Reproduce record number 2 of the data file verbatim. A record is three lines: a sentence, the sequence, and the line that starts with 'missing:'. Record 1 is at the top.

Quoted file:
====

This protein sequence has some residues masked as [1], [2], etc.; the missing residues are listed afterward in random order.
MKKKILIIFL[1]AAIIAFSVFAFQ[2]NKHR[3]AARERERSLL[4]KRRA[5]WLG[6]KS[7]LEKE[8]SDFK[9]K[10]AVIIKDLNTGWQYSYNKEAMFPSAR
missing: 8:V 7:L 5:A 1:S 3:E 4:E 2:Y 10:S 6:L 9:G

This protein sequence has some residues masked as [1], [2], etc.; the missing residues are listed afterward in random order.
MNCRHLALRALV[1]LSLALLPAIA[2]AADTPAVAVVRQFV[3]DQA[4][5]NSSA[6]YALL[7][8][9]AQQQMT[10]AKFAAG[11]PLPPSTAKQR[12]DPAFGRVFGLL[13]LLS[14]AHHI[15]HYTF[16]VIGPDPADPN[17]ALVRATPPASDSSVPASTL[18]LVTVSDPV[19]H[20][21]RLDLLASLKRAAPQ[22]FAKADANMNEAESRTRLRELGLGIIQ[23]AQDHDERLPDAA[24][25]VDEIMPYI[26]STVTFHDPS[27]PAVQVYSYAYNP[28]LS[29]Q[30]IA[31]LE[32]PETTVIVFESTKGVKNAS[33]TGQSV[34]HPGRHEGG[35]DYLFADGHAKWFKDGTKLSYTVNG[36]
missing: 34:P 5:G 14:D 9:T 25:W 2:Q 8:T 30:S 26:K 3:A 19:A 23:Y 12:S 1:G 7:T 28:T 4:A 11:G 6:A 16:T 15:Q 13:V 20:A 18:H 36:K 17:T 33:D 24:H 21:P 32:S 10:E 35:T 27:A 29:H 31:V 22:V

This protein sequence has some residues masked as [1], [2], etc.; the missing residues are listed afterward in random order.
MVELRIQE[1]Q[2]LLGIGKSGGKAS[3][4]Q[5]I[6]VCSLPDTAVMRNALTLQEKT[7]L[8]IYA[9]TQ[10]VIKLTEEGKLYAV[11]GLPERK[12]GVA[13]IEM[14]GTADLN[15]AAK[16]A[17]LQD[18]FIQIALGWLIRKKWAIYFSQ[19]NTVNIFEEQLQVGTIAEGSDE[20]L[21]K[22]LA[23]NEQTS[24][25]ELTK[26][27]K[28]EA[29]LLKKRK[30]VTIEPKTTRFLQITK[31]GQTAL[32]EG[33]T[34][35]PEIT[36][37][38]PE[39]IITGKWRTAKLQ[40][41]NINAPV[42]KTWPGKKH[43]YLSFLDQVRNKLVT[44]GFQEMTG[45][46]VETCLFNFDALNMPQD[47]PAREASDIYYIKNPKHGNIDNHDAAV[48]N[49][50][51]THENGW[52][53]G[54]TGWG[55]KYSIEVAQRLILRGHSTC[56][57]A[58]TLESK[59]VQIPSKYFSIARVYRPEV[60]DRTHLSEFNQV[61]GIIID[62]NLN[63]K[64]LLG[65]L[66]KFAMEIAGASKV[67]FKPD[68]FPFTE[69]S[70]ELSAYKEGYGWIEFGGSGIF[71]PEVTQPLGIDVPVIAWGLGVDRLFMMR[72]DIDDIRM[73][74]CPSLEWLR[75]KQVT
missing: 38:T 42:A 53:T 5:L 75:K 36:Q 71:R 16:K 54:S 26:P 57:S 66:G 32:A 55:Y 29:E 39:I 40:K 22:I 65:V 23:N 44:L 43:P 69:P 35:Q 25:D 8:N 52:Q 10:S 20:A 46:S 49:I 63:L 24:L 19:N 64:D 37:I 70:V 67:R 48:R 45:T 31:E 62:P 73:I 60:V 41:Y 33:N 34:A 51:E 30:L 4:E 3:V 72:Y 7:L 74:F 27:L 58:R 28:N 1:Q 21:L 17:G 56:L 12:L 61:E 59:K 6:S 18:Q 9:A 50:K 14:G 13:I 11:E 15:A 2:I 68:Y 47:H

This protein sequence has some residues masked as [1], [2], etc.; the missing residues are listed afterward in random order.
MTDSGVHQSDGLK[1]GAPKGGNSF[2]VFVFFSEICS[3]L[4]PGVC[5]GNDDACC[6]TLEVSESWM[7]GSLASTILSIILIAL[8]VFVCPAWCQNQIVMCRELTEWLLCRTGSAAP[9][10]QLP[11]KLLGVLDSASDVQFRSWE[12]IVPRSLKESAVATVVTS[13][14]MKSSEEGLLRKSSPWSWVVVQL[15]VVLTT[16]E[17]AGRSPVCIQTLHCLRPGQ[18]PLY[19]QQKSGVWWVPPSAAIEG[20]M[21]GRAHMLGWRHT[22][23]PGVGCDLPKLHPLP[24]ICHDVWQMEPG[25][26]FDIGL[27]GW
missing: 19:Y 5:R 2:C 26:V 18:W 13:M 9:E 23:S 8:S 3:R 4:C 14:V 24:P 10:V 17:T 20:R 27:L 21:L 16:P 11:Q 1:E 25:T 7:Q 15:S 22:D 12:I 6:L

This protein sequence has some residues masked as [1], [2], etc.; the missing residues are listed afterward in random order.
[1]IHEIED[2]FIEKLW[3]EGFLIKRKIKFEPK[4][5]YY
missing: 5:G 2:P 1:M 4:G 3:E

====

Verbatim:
This protein sequence has some residues masked as [1], [2], etc.; the missing residues are listed afterward in random order.
MNCRHLALRALV[1]LSLALLPAIA[2]AADTPAVAVVRQFV[3]DQA[4][5]NSSA[6]YALL[7][8][9]AQQQMT[10]AKFAAG[11]PLPPSTAKQR[12]DPAFGRVFGLL[13]LLS[14]AHHI[15]HYTF[16]VIGPDPADPN[17]ALVRATPPASDSSVPASTL[18]LVTVSDPV[19]H[20][21]RLDLLASLKRAAPQ[22]FAKADANMNEAESRTRLRELGLGIIQ[23]AQDHDERLPDAA[24][25]VDEIMPYI[26]STVTFHDPS[27]PAVQVYSYAYNP[28]LS[29]Q[30]IA[31]LE[32]PETTVIVFESTKGVKNAS[33]TGQSV[34]HPGRHEGG[35]DYLFADGHAKWFKDGTKLSYTVNG[36]
missing: 34:P 5:G 14:D 9:T 25:W 2:Q 8:T 30:S 26:K 3:A 19:A 23:Y 12:S 1:G 7:T 28:T 4:A 11:G 6:A 16:T 15:Q 13:V 20:A 18:H 36:K 17:T 33:D 24:H 21:P 32:S 10:E 35:T 27:A 29:H 31:V 22:V